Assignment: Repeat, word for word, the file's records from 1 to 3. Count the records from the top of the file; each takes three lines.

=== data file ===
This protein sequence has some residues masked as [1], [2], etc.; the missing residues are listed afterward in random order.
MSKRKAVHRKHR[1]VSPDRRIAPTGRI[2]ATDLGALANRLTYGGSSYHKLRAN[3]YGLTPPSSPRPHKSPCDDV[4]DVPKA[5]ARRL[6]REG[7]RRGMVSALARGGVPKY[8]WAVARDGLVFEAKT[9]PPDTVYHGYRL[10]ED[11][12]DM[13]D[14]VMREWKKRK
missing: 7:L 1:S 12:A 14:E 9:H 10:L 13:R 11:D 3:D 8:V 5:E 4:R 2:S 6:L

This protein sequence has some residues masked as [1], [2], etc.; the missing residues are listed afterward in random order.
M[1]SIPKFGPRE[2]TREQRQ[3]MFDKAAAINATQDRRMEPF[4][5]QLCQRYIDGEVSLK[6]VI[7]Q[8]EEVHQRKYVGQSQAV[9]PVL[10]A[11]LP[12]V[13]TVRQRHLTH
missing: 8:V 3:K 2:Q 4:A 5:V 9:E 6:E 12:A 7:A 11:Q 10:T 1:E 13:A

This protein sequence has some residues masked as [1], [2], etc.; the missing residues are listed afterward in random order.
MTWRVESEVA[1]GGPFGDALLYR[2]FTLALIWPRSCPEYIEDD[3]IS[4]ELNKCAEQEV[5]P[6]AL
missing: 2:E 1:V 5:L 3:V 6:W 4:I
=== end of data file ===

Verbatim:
This protein sequence has some residues masked as [1], [2], etc.; the missing residues are listed afterward in random order.
MSKRKAVHRKHR[1]VSPDRRIAPTGRI[2]ATDLGALANRLTYGGSSYHKLRAN[3]YGLTPPSSPRPHKSPCDDV[4]DVPKA[5]ARRL[6]REG[7]RRGMVSALARGGVPKY[8]WAVARDGLVFEAKT[9]PPDTVYHGYRL[10]ED[11][12]DM[13]D[14]VMREWKKRK
missing: 7:L 1:S 12:A 14:E 9:H 10:L 13:R 11:D 3:D 8:V 5:E 4:R 2:S 6:L

This protein sequence has some residues masked as [1], [2], etc.; the missing residues are listed afterward in random order.
M[1]SIPKFGPRE[2]TREQRQ[3]MFDKAAAINATQDRRMEPF[4][5]QLCQRYIDGEVSLK[6]VI[7]Q[8]EEVHQRKYVGQSQAV[9]PVL[10]A[11]LP[12]V[13]TVRQRHLTH
missing: 8:V 3:K 2:Q 4:A 5:V 9:E 6:E 12:A 7:A 11:Q 10:T 1:E 13:A

This protein sequence has some residues masked as [1], [2], etc.; the missing residues are listed afterward in random order.
MTWRVESEVA[1]GGPFGDALLYR[2]FTLALIWPRSCPEYIEDD[3]IS[4]ELNKCAEQEV[5]P[6]AL
missing: 2:E 1:V 5:L 3:V 6:W 4:I